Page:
We are coming to understand the long-term damage that concussions and other head injuries leave behind.
Concussions have received a lot of press in recent years as football players and other athletes have gone public with their stories about sports-related head injuries. We are coming to understand the long-term damage that concussions and other head injuries leave behind.
But these injuries are not limited to sports. An estimated quarter million servicemen and women have suffered concussions in combat situations over the past decade of war. Now researchers are learning there’s a link between concussions and post-traumatic stress disorder (PTSD).
In an episode of “60 Minutes” that aired in May, retired Army Major Ben Richards recounted how he suffered a significant concussion when his vehicle was hit during combat. He said his head hurt and he was nauseated for a week, and he couldn’t see straight. Doctors told Richards he was suffering from PTSD, a diagnosis that would hang over him for four years.
Richards went on to become a professor at West Point, but he found himself blanking out in the middle of class. After four years of blaming himself for not getting better, he learned he was suffering from more than PTSD. He had a significant loss of activity on one side of his brain as a result of his concussion.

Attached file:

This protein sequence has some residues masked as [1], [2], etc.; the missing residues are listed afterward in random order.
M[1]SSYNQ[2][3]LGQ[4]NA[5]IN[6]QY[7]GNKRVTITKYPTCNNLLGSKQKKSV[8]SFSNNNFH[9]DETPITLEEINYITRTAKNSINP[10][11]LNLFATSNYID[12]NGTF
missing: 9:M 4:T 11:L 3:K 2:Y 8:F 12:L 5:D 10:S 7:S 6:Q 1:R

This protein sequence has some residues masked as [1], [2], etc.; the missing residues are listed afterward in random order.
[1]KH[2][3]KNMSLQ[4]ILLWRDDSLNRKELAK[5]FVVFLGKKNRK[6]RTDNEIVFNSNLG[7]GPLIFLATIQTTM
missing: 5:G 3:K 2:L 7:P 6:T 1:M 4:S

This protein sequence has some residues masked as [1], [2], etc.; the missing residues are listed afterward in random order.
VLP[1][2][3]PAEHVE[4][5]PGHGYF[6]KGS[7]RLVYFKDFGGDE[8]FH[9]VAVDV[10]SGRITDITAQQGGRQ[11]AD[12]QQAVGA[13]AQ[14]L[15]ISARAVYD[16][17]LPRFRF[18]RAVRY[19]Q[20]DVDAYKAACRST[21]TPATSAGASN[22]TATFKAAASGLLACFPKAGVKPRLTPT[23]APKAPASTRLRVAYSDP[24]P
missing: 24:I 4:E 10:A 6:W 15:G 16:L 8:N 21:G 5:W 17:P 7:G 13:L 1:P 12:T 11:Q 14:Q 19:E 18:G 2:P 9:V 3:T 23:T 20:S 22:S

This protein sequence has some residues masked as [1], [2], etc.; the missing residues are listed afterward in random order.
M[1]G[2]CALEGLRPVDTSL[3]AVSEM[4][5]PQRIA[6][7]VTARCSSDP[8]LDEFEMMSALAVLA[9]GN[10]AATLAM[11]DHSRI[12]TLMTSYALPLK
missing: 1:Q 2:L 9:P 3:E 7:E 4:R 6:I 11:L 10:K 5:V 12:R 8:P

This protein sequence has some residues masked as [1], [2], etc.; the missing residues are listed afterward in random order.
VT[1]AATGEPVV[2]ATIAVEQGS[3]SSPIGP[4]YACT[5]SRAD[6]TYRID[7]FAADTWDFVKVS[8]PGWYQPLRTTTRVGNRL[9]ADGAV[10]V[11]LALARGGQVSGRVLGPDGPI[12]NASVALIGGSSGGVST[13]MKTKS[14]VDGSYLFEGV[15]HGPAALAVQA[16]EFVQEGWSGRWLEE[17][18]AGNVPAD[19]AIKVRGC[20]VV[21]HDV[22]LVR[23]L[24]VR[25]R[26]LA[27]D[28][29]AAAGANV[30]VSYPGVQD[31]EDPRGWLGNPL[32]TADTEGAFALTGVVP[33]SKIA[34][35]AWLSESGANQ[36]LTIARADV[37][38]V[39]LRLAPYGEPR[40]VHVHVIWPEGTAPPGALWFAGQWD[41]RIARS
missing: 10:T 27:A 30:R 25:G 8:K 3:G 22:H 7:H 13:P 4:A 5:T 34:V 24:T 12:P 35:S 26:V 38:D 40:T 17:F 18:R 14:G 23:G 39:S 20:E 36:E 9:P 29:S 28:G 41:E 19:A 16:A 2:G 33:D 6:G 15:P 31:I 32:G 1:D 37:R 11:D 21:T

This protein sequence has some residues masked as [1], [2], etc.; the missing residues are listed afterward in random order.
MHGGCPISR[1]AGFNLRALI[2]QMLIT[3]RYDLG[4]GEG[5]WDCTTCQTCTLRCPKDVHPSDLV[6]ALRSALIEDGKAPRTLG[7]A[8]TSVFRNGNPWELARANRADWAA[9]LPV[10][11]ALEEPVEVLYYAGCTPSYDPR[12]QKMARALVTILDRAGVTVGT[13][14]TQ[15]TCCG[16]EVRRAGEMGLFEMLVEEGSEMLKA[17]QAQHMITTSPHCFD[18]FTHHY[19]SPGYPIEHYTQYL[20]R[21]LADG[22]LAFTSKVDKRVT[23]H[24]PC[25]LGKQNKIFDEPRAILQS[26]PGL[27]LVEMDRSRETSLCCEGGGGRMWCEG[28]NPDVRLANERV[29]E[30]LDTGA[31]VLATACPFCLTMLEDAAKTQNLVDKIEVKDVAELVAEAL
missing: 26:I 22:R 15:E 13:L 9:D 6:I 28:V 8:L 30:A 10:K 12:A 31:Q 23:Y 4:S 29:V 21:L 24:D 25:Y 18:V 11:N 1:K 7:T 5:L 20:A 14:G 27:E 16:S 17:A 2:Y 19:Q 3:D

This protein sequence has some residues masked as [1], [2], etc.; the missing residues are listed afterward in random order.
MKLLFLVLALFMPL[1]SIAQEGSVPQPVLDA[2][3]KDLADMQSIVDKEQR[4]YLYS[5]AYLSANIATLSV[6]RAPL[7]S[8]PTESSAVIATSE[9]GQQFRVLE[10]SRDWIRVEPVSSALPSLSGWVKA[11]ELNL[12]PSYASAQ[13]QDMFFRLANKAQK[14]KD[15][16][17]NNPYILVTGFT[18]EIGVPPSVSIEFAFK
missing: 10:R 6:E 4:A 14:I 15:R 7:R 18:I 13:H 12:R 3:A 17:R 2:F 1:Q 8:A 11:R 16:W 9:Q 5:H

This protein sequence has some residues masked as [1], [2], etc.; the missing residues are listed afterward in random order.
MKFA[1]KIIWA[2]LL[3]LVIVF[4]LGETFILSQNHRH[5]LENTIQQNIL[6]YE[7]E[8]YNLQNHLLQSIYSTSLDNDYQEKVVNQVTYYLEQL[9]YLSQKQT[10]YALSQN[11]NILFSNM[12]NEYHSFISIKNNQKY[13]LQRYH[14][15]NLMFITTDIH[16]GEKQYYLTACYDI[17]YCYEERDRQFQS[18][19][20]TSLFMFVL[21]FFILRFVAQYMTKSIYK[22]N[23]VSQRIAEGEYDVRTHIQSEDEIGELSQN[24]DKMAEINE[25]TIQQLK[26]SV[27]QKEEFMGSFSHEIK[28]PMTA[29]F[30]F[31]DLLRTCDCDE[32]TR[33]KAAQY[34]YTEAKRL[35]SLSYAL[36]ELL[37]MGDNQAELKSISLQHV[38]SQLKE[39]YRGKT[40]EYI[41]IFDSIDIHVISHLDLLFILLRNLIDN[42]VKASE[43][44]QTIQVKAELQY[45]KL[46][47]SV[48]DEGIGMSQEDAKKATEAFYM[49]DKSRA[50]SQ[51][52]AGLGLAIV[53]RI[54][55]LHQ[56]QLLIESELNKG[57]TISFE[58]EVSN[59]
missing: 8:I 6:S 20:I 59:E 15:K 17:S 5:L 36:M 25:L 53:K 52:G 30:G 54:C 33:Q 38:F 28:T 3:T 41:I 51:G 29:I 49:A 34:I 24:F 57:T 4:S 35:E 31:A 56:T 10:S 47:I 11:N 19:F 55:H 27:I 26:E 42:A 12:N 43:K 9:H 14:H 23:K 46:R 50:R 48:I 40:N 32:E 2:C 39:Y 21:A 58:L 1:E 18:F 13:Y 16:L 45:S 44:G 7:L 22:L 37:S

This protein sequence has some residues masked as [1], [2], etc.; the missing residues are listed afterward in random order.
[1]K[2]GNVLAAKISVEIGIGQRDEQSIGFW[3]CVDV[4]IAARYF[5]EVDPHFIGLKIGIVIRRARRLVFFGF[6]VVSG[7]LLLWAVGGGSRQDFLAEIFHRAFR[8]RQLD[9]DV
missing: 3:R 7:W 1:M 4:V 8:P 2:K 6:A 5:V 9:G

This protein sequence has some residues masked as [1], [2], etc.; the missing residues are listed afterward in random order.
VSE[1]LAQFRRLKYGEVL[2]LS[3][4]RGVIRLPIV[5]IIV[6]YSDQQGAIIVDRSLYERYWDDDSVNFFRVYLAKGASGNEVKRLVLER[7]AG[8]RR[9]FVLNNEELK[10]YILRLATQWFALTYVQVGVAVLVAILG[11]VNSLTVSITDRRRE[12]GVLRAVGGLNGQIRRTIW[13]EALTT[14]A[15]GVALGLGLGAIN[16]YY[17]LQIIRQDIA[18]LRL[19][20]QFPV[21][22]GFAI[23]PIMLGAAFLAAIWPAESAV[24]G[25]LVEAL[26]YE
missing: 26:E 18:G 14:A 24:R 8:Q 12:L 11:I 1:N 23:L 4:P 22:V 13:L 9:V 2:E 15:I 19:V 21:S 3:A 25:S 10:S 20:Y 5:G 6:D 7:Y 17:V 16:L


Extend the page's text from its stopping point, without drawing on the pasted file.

Because concussions don’t leave visible scars, they can be a neglected wound. Now with the help of better diagnostic imaging tests, researchers are able to see the physical damage even a relatively mild concussion can cause. More sophisticated brain screenings are revealing physical damage in brains that look normal on conventional imaging tests, like CT scans.
A U.S. Army Special Operations study found PTSD in 12 percent of concussions from blunt trauma, 23 percent from blast trauma and 31 percent of combined blast-blunt trauma. And, in those who were exposed to multiple-blast trauma, PTSD was more likely as concussions increased — 29 percent after two blasts and 34 percent after three blasts.